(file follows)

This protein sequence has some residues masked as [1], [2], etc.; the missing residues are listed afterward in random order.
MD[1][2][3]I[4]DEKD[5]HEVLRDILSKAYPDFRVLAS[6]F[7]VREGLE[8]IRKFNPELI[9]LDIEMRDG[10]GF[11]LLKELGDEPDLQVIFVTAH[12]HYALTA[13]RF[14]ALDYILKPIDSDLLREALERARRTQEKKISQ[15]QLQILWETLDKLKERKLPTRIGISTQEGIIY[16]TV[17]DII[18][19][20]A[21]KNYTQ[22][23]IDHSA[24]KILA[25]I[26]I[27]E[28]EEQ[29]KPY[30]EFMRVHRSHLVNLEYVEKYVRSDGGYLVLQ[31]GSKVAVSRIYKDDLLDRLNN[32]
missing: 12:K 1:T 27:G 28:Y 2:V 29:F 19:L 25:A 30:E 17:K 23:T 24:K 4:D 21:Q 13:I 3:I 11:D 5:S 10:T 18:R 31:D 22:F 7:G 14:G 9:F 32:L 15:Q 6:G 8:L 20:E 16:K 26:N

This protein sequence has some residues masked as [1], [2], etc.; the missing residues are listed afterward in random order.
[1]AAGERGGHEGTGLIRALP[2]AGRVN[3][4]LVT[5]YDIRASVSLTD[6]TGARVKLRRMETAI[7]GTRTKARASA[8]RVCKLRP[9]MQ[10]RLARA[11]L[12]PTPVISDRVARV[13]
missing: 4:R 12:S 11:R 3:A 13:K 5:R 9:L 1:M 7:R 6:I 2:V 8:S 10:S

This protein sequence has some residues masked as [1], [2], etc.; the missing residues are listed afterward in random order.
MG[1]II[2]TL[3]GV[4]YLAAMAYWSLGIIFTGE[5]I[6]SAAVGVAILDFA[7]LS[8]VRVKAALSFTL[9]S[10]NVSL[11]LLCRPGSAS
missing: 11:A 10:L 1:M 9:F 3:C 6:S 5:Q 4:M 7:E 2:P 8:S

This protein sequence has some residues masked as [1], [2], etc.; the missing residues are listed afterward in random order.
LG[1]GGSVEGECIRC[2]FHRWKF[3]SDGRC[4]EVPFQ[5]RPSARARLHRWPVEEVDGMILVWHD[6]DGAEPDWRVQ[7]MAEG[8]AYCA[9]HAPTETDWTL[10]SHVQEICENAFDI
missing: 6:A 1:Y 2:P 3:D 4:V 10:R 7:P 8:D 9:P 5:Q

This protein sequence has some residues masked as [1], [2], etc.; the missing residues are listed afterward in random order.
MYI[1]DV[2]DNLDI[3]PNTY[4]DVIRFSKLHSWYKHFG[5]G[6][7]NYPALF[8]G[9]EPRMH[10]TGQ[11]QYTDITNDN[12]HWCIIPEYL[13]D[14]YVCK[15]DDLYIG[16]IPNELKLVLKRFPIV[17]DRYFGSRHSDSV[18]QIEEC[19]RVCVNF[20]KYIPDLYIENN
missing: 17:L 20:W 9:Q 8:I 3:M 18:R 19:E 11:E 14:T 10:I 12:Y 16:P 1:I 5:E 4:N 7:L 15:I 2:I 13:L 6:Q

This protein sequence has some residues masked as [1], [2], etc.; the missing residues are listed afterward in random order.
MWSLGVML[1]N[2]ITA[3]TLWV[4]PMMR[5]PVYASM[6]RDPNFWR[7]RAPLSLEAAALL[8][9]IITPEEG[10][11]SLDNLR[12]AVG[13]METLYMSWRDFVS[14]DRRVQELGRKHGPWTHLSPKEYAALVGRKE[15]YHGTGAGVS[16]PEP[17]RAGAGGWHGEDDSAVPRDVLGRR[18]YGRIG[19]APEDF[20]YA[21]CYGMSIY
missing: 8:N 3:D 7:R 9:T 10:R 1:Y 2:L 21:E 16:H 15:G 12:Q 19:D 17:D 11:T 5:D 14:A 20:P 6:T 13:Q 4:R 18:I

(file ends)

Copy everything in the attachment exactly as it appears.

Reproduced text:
This protein sequence has some residues masked as [1], [2], etc.; the missing residues are listed afterward in random order.
MD[1][2][3]I[4]DEKD[5]HEVLRDILSKAYPDFRVLAS[6]F[7]VREGLE[8]IRKFNPELI[9]LDIEMRDG[10]GF[11]LLKELGDEPDLQVIFVTAH[12]HYALTA[13]RF[14]ALDYILKPIDSDLLREALERARRTQEKKISQ[15]QLQILWETLDKLKERKLPTRIGISTQEGIIY[16]TV[17]DII[18][19][20]A[21]KNYTQ[22][23]IDHSA[24]KILA[25]I[26]I[27]E[28]EEQ[29]KPY[30]EFMRVHRSHLVNLEYVEKYVRSDGGYLVLQ[31]GSKVAVSRIYKDDLLDRLNN[32]
missing: 12:K 1:T 27:G 28:Y 2:V 29:F 19:L 25:A 30:E 17:K 23:T 24:K 4:D 21:Q 13:I 3:I 11:D 5:S 10:T 18:R 31:D 22:F 7:G 14:G 9:F 32:L 15:Q 6:G 8:L 20:E 16:K 26:N

This protein sequence has some residues masked as [1], [2], etc.; the missing residues are listed afterward in random order.
[1]AAGERGGHEGTGLIRALP[2]AGRVN[3][4]LVT[5]YDIRASVSLTD[6]TGARVKLRRMETAI[7]GTRTKARASA[8]RVCKLRP[9]MQ[10]RLARA[11]L[12]PTPVISDRVARV[13]
missing: 4:R 12:S 11:R 3:A 13:K 5:R 9:L 1:M 7:R 6:I 2:V 8:S 10:S

This protein sequence has some residues masked as [1], [2], etc.; the missing residues are listed afterward in random order.
MG[1]II[2]TL[3]GV[4]YLAAMAYWSLGIIFTGE[5]I[6]SAAVGVAILDFA[7]LS[8]VRVKAALSFTL[9]S[10]NVSL[11]LLCRPGSAS
missing: 11:A 10:L 1:M 9:F 3:C 6:S 5:Q 4:M 7:E 2:P 8:S

This protein sequence has some residues masked as [1], [2], etc.; the missing residues are listed afterward in random order.
LG[1]GGSVEGECIRC[2]FHRWKF[3]SDGRC[4]EVPFQ[5]RPSARARLHRWPVEEVDGMILVWHD[6]DGAEPDWRVQ[7]MAEG[8]AYCA[9]HAPTETDWTL[10]SHVQEICENAFDI
missing: 6:A 1:Y 2:P 3:D 4:V 10:R 7:P 8:D 9:P 5:Q

This protein sequence has some residues masked as [1], [2], etc.; the missing residues are listed afterward in random order.
MYI[1]DV[2]DNLDI[3]PNTY[4]DVIRFSKLHSWYKHFG[5]G[6][7]NYPALF[8]G[9]EPRMH[10]TGQ[11]QYTDITNDN[12]HWCIIPEYL[13]D[14]YVCK[15]DDLYIG[16]IPNELKLVLKRFPIV[17]DRYFGSRHSDSV[18]QIEEC[19]RVCVNF[20]KYIPDLYIENN
missing: 17:L 20:W 9:Q 8:I 3:M 18:R 19:E 11:E 14:T 10:I 12:Y 16:P 1:I 5:E 4:N 7:L 15:I 2:I 13:L 6:Q

This protein sequence has some residues masked as [1], [2], etc.; the missing residues are listed afterward in random order.
MWSLGVML[1]N[2]ITA[3]TLWV[4]PMMR[5]PVYASM[6]RDPNFWR[7]RAPLSLEAAALL[8][9]IITPEEG[10][11]SLDNLR[12]AVG[13]METLYMSWRDFVS[14]DRRVQELGRKHGPWTHLSPKEYAALVGRKE[15]YHGTGAGVS[16]PEP[17]RAGAGGWHGEDDSAVPRDVLGRR[18]YGRIG[19]APEDF[20]YA[21]CYGMSIY
missing: 8:N 3:D 7:R 9:T 10:R 1:Y 2:L 21:E 16:H 15:G 12:Q 19:D 17:D 11:T 5:D 14:A 20:P 6:T 13:Q 4:R 18:I